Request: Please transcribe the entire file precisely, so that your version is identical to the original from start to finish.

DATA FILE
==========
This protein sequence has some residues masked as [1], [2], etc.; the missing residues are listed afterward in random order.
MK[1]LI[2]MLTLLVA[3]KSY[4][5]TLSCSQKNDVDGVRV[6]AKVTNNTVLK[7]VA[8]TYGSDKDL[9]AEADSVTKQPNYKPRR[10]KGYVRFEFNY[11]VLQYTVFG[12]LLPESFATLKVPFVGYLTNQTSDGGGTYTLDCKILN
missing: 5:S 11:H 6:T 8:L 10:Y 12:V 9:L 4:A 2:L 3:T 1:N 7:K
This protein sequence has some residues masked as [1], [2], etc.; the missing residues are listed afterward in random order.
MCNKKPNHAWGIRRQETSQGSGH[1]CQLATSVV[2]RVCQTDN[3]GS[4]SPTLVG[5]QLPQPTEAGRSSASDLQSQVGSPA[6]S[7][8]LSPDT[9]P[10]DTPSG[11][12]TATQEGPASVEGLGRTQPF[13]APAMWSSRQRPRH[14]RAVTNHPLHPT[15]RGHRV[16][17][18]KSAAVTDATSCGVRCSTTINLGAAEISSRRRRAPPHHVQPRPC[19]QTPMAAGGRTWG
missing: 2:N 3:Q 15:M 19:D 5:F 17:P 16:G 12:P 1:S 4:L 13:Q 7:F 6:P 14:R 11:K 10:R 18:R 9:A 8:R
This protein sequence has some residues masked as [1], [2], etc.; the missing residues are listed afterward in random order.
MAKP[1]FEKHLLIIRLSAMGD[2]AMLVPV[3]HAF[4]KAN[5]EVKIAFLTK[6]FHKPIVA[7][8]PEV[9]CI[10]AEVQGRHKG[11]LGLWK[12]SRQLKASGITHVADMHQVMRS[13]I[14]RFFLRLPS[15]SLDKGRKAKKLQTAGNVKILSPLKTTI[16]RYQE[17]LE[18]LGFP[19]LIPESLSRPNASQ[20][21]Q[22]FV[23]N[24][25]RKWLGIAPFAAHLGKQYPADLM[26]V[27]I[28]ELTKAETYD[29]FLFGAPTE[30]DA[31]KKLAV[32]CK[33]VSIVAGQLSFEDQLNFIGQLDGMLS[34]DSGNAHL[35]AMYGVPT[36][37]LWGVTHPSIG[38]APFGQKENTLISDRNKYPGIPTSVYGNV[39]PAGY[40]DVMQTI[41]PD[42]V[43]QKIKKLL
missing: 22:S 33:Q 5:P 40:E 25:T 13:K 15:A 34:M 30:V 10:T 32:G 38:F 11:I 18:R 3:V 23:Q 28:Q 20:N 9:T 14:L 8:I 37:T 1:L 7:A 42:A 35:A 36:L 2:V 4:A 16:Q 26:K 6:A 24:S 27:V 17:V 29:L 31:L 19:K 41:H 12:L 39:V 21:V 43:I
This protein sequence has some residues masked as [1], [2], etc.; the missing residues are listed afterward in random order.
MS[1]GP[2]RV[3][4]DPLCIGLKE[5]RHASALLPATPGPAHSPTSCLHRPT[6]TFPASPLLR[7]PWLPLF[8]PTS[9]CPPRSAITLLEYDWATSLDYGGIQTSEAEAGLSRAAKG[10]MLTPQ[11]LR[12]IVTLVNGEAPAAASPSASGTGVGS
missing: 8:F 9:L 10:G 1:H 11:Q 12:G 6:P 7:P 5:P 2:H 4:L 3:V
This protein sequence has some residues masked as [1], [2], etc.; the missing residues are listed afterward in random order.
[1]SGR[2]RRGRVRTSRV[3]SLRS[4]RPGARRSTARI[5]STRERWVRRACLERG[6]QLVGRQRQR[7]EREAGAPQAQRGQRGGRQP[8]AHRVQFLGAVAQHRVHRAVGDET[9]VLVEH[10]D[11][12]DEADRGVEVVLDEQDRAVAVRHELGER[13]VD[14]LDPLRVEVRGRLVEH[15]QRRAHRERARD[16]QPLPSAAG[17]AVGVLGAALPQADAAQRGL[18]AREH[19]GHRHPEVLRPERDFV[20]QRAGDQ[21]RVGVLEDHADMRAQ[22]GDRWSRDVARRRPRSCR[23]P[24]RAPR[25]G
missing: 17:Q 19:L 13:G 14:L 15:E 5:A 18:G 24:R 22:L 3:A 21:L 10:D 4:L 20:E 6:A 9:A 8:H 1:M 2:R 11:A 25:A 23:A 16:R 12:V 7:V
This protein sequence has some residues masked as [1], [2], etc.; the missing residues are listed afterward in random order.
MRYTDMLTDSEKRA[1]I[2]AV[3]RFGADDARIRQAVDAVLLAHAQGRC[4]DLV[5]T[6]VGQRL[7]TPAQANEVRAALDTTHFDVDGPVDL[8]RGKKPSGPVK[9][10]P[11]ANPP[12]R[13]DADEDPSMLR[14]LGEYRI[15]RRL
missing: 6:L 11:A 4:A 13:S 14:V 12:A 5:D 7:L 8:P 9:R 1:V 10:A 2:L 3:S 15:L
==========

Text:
This protein sequence has some residues masked as [1], [2], etc.; the missing residues are listed afterward in random order.
MK[1]LI[2]MLTLLVA[3]KSY[4][5]TLSCSQKNDVDGVRV[6]AKVTNNTVLK[7]VA[8]TYGSDKDL[9]AEADSVTKQPNYKPRR[10]KGYVRFEFNY[11]VLQYTVFG[12]LLPESFATLKVPFVGYLTNQTSDGGGTYTLDCKILN
missing: 5:S 11:H 6:T 8:L 10:Y 12:V 9:L 4:A 2:L 3:T 1:N 7:K
This protein sequence has some residues masked as [1], [2], etc.; the missing residues are listed afterward in random order.
MCNKKPNHAWGIRRQETSQGSGH[1]CQLATSVV[2]RVCQTDN[3]GS[4]SPTLVG[5]QLPQPTEAGRSSASDLQSQVGSPA[6]S[7][8]LSPDT[9]P[10]DTPSG[11][12]TATQEGPASVEGLGRTQPF[13]APAMWSSRQRPRH[14]RAVTNHPLHPT[15]RGHRV[16][17][18]KSAAVTDATSCGVRCSTTINLGAAEISSRRRRAPPHHVQPRPC[19]QTPMAAGGRTWG
missing: 2:N 3:Q 15:M 19:D 5:F 17:P 16:G 12:P 1:S 4:L 13:Q 7:F 6:P 14:R 11:K 10:R 18:R 9:A 8:R
This protein sequence has some residues masked as [1], [2], etc.; the missing residues are listed afterward in random order.
MAKP[1]FEKHLLIIRLSAMGD[2]AMLVPV[3]HAF[4]KAN[5]EVKIAFLTK[6]FHKPIVA[7][8]PEV[9]CI[10]AEVQGRHKG[11]LGLWK[12]SRQLKASGITHVADMHQVMRS[13]I[14]RFFLRLPS[15]SLDKGRKAKKLQTAGNVKILSPLKTTI[16]RYQE[17]LE[18]LGFP[19]LIPESLSRPNASQ[20][21]Q[22]FV[23]N[24][25]RKWLGIAPFAAHLGKQYPADLM[26]V[27]I[28]ELTKAETYD[29]FLFGAPTE[30]DA[31]KKLAV[32]CK[33]VSIVAGQLSFEDQLNFIGQLDGMLS[34]DSGNAHL[35]AMYGVPT[36][37]LWGVTHPSIG[38]APFGQKENTLISDRNKYPGIPTSVYGNV[39]PAGY[40]DVMQTI[41]PD[42]V[43]QKIKKLL
missing: 22:S 33:Q 5:P 40:E 25:T 13:K 15:A 34:M 30:V 10:T 32:G 38:F 11:I 18:R 3:V 23:Q 28:Q 20:N 9:T 14:L 8:I 37:T 1:L 7:A 42:A 35:A 36:L 2:V 4:A 16:Q 26:K 6:A 24:S 27:V 17:V 29:L 31:L 19:K 41:H 12:L 39:V 21:V 43:I
This protein sequence has some residues masked as [1], [2], etc.; the missing residues are listed afterward in random order.
MS[1]GP[2]RV[3][4]DPLCIGLKE[5]RHASALLPATPGPAHSPTSCLHRPT[6]TFPASPLLR[7]PWLPLF[8]PTS[9]CPPRSAITLLEYDWATSLDYGGIQTSEAEAGLSRAAKG[10]MLTPQ[11]LR[12]IVTLVNGEAPAAASPSASGTGVGS
missing: 8:F 9:L 10:G 1:H 11:Q 12:G 6:P 7:P 5:P 2:H 4:L 3:V
This protein sequence has some residues masked as [1], [2], etc.; the missing residues are listed afterward in random order.
[1]SGR[2]RRGRVRTSRV[3]SLRS[4]RPGARRSTARI[5]STRERWVRRACLERG[6]QLVGRQRQR[7]EREAGAPQAQRGQRGGRQP[8]AHRVQFLGAVAQHRVHRAVGDET[9]VLVEH[10]D[11][12]DEADRGVEVVLDEQDRAVAVRHELGER[13]VD[14]LDPLRVEVRGRLVEH[15]QRRAHRERARD[16]QPLPSAAG[17]AVGVLGAALPQADAAQRGL[18]AREH[19]GHRHPEVLRPERDFV[20]QRAGDQ[21]RVGVLEDHADMRAQ[22]GDRWSRDVARRRPRSCR[23]P[24]RAPR[25]G
missing: 17:Q 19:L 13:G 14:L 15:E 5:A 18:G 24:R 22:L 3:A 21:L 10:D 4:L 20:E 6:A 9:A 8:H 1:M 2:R 11:A 25:A 23:A 16:R 12:V 7:V
This protein sequence has some residues masked as [1], [2], etc.; the missing residues are listed afterward in random order.
MRYTDMLTDSEKRA[1]I[2]AV[3]RFGADDARIRQAVDAVLLAHAQGRC[4]DLV[5]T[6]VGQRL[7]TPAQANEVRAALDTTHFDVDGPVDL[8]RGKKPSGPVK[9][10]P[11]ANPP[12]R[13]DADEDPSMLR[14]LGEYRI[15]RRL
missing: 6:L 11:A 4:A 13:S 14:V 12:A 5:D 7:L 8:P 9:R 1:V 10:A 2:L 3:S 15:L